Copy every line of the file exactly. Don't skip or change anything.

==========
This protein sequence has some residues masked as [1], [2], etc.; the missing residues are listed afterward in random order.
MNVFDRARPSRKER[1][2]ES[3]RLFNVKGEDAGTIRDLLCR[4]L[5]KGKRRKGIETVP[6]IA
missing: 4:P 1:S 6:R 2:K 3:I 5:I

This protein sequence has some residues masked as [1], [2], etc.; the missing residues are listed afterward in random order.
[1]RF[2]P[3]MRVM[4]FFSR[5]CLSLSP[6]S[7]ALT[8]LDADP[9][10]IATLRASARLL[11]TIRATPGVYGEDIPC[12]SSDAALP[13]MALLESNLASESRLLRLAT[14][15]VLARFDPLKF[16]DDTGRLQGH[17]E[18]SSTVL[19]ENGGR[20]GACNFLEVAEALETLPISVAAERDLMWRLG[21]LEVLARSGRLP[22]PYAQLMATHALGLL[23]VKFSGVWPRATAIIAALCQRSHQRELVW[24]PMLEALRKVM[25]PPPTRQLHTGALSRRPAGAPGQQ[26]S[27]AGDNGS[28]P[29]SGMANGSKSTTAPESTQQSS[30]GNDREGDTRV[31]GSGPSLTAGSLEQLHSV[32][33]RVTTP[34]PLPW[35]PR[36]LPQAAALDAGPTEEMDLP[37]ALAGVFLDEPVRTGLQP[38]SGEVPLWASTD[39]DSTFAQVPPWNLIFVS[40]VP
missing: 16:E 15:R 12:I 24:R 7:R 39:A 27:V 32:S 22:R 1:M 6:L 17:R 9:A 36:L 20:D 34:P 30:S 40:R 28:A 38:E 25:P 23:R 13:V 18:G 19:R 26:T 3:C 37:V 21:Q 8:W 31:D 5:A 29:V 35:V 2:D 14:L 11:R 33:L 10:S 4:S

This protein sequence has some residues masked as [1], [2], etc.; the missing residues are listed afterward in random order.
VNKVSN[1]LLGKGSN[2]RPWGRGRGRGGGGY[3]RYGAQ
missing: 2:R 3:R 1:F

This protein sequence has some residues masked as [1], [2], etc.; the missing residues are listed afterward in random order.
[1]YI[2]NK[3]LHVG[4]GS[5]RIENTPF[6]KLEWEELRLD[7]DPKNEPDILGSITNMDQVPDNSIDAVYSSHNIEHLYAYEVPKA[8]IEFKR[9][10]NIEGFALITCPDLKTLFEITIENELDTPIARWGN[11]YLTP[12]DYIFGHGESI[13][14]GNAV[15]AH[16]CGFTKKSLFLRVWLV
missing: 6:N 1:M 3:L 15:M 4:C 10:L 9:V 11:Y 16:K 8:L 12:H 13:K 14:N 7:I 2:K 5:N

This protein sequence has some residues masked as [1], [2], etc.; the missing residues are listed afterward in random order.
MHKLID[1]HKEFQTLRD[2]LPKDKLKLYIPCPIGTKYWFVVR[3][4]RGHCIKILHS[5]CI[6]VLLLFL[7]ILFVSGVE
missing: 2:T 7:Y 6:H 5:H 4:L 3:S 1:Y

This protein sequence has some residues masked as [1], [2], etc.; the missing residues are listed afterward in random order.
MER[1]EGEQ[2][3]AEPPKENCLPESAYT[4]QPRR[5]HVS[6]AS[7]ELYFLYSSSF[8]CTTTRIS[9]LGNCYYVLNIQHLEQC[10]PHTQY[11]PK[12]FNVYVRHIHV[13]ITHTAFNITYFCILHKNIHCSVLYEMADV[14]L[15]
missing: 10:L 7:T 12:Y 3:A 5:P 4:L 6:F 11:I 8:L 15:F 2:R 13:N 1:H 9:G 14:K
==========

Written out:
This protein sequence has some residues masked as [1], [2], etc.; the missing residues are listed afterward in random order.
MNVFDRARPSRKER[1][2]ES[3]RLFNVKGEDAGTIRDLLCR[4]L[5]KGKRRKGIETVP[6]IA
missing: 4:P 1:S 6:R 2:K 3:I 5:I

This protein sequence has some residues masked as [1], [2], etc.; the missing residues are listed afterward in random order.
[1]RF[2]P[3]MRVM[4]FFSR[5]CLSLSP[6]S[7]ALT[8]LDADP[9][10]IATLRASARLL[11]TIRATPGVYGEDIPC[12]SSDAALP[13]MALLESNLASESRLLRLAT[14][15]VLARFDPLKF[16]DDTGRLQGH[17]E[18]SSTVL[19]ENGGR[20]GACNFLEVAEALETLPISVAAERDLMWRLG[21]LEVLARSGRLP[22]PYAQLMATHALGLL[23]VKFSGVWPRATAIIAALCQRSHQRELVW[24]PMLEALRKVM[25]PPPTRQLHTGALSRRPAGAPGQQ[26]S[27]AGDNGS[28]P[29]SGMANGSKSTTAPESTQQSS[30]GNDREGDTRV[31]GSGPSLTAGSLEQLHSV[32][33]RVTTP[34]PLPW[35]PR[36]LPQAAALDAGPTEEMDLP[37]ALAGVFLDEPVRTGLQP[38]SGEVPLWASTD[39]DSTFAQVPPWNLIFVS[40]VP
missing: 16:E 15:R 12:I 24:R 7:R 39:A 27:V 32:S 22:R 1:M 6:L 17:R 9:A 36:L 20:D 34:P 30:S 40:R 28:A 38:E 25:P 23:R 13:V 18:G 19:R 26:T 3:C 37:V 21:Q 8:W 31:D 5:A 29:V 35:V 2:D 14:L 11:R 33:L 10:S 4:S

This protein sequence has some residues masked as [1], [2], etc.; the missing residues are listed afterward in random order.
VNKVSN[1]LLGKGSN[2]RPWGRGRGRGGGGY[3]RYGAQ
missing: 2:R 3:R 1:F

This protein sequence has some residues masked as [1], [2], etc.; the missing residues are listed afterward in random order.
[1]YI[2]NK[3]LHVG[4]GS[5]RIENTPF[6]KLEWEELRLD[7]DPKNEPDILGSITNMDQVPDNSIDAVYSSHNIEHLYAYEVPKA[8]IEFKR[9][10]NIEGFALITCPDLKTLFEITIENELDTPIARWGN[11]YLTP[12]DYIFGHGESI[13][14]GNAV[15]AH[16]CGFTKKSLFLRVWLV
missing: 6:N 1:M 3:L 15:M 4:C 10:L 9:V 11:Y 16:K 8:L 12:H 13:K 14:N 7:I 2:K 5:N

This protein sequence has some residues masked as [1], [2], etc.; the missing residues are listed afterward in random order.
MHKLID[1]HKEFQTLRD[2]LPKDKLKLYIPCPIGTKYWFVVR[3][4]RGHCIKILHS[5]CI[6]VLLLFL[7]ILFVSGVE
missing: 2:T 7:Y 6:H 5:H 4:L 3:S 1:Y

This protein sequence has some residues masked as [1], [2], etc.; the missing residues are listed afterward in random order.
MER[1]EGEQ[2][3]AEPPKENCLPESAYT[4]QPRR[5]HVS[6]AS[7]ELYFLYSSSF[8]CTTTRIS[9]LGNCYYVLNIQHLEQC[10]PHTQY[11]PK[12]FNVYVRHIHV[13]ITHTAFNITYFCILHKNIHCSVLYEMADV[14]L[15]
missing: 10:L 7:T 12:Y 3:A 5:P 4:L 6:F 11:I 8:L 15:F 2:R 13:N 1:H 9:G 14:K